Indeed, the laws of Pennsylvania specifically require the provision of notice to a property owner with respect to tax sales or tax upset sales. 72 P.S. § 5860.611, a provision which plaintiff himself cites, see Dkt. No. 21 at ECF p. 13, sets forth the requirement of notice to an owner of record for a judicial tax sale:

Service of the rule shall be made in the same manner as writs of scire facias are served in this Commonwealth. When service cannot be made in the county where the rule was granted, the sheriff of the county shall deputize the sheriff of any other county in this Commonwealth, where service can be made. If service of the rule cannot be made in this Commonwealth, then the rule shall be served on the person named in the rule by the sheriff, by sending him, by registered mail, return receipt requested, postage prepaid, at least fifteen (15) days before the return day of the rule, a true and attested copy thereof, addressed to such person's last known post office address. The sheriff shall attach to his return, the return receipts, and if the person named in the rule has refused to accept the registered mail or cannot be found at his last known address, shall attach evidence thereof. This shall constitute sufficient service under this act.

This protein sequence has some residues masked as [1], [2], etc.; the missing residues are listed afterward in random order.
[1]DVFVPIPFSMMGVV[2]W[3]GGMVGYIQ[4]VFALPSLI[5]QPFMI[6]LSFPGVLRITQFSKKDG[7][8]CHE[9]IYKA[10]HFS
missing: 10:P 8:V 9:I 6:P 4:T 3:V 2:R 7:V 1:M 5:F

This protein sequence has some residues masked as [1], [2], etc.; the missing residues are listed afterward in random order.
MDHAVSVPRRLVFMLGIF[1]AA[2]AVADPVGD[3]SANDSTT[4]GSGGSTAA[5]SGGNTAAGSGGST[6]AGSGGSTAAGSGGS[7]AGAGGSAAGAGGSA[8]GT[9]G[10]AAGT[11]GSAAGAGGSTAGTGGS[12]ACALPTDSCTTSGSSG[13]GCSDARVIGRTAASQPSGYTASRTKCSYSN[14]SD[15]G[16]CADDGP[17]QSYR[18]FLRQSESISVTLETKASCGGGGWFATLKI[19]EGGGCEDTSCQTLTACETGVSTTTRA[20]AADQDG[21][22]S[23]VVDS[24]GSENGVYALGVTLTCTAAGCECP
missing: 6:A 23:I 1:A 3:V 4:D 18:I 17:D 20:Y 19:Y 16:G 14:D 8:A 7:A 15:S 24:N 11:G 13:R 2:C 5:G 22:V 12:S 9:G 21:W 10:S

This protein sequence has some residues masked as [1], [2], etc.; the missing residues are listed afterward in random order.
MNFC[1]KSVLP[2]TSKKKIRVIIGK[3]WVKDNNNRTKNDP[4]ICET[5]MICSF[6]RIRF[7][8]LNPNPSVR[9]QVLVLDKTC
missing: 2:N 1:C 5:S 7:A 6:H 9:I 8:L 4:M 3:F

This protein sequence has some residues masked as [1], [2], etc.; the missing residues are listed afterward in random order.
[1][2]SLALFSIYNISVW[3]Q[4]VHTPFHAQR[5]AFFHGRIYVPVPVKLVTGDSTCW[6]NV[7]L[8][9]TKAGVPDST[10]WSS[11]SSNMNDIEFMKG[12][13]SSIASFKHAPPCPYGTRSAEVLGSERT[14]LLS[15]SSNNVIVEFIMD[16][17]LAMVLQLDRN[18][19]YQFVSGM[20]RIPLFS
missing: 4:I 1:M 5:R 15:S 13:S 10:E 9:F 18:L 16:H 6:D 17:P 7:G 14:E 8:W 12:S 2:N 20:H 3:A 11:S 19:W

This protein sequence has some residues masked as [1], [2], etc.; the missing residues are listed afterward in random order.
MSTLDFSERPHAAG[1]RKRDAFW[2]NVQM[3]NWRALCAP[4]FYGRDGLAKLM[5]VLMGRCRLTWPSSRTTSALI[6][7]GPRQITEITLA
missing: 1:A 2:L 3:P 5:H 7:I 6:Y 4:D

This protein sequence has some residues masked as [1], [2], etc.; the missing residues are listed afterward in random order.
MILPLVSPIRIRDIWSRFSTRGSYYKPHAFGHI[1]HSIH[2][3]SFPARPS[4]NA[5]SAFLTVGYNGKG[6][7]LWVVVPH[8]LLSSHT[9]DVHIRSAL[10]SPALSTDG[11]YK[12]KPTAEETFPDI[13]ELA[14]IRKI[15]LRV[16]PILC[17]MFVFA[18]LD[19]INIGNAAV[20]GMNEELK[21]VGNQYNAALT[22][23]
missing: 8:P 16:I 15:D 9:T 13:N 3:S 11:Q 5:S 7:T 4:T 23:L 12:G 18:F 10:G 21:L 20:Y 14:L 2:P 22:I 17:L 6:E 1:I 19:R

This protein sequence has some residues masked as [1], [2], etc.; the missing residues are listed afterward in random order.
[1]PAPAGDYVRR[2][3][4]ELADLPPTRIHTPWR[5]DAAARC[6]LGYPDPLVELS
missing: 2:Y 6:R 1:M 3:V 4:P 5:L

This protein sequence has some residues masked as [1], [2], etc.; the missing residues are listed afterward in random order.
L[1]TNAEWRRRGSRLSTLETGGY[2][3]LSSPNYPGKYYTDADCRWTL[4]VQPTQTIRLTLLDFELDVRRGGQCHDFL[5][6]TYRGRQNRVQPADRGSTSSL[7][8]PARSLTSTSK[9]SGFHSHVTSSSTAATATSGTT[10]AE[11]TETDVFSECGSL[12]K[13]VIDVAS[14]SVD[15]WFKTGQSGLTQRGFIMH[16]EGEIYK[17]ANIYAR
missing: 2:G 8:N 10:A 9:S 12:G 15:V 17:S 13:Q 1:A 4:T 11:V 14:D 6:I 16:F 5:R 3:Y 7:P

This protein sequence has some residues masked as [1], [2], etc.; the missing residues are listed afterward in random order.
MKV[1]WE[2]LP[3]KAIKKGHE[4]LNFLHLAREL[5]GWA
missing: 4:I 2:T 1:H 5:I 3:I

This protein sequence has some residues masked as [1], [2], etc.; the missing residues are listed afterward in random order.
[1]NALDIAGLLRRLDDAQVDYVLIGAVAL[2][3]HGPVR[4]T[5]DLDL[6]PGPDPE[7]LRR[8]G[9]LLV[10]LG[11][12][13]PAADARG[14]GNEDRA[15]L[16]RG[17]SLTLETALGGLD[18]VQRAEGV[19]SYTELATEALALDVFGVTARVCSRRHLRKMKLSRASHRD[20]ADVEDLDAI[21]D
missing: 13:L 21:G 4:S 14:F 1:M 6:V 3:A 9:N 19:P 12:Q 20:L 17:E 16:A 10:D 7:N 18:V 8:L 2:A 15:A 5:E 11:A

72 P.S. § 5860.611. 72 P.S. § 5860.602 provides the following notice requirements for a tax upset sale:

(a) At least thirty (30) days prior to any scheduled sale the bureau shall give notice thereof, not less than once in two (2) newspapers of general circulation in the county, if so many are published therein, and once in the legal journal, if any, designated by the court for the publication of legal notices. Such notice shall set forth (1) the purposes of such sale, (2) the time of such sale, (3) the place of such sale, (4) the terms of the sale including the approximate upset price, (5) the descriptions of the properties to be sold as stated in the claims entered and the name of the owner.
(e) In addition to such publications, similar notice of the sale shall also be given by the bureau as follows:
(1) At least thirty (30) days before the date of the sale, by United States certified mail, restricted delivery, return receipt requested, postage prepaid, to each owner as defined by this act.